A historian is a person who researches and writes about the past, and is regarded as an authority on it. Historians are concerned with the continuous, methodical narrative and research of past events as relating to the human race, if the individual is concerned with events preceding written history, the individual is an historian of prehistory. Although historian can be used to describe amateur and professional historians alike, some historians, are recognized by publications or training and experience. Historian became an occupation in the late nineteenth century as research universities were emerging in Germany. Modern historical analysis usually draws upon other social sciences, including economics, politics, anthropology, while ancient writers do not normally share modern historical practices, their work remains valuable for its insights within the cultural context of the times. Understanding the past appears to be a human need. What constitutes history is a philosophical question, the earliest chronologies date back to Mesopotamia and ancient Egypt, though no historical writers in these early civilizations were known by name.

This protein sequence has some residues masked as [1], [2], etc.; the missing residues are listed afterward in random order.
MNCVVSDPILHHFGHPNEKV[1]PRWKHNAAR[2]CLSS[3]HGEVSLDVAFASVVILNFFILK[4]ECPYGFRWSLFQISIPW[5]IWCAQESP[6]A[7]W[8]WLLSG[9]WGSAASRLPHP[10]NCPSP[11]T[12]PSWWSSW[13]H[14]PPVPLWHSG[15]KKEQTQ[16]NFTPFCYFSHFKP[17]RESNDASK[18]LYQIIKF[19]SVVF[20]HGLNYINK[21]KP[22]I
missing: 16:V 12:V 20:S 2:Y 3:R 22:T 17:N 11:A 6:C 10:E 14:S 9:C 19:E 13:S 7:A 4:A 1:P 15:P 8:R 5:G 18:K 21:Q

Systematic historical thought emerged in ancient Greece, a development that became an important influence on the writing of history elsewhere around the Mediterranean region, the earliest known critical historical works were The Histories, composed by Herodotus of Halicarnassus who became known as the father of history. Herodotus attempted to distinguish between more and less reliable accounts, and personally conducted research by travelling extensively, giving accounts of various Mediterranean cultures. Although Herodotus overall emphasis lay on the actions and characters of men and he was the first to distinguish between cause and immediate origins of an event, while his successor Xenophon introduced autobiographical elements and character studies in his Anabasis. The Romans adopted the Greek tradition, while early Roman works were still written in Greek, the Origines, composed by the Roman statesman Cato the Elder, was written in Latin, in a conscious effort to counteract Greek cultural influence.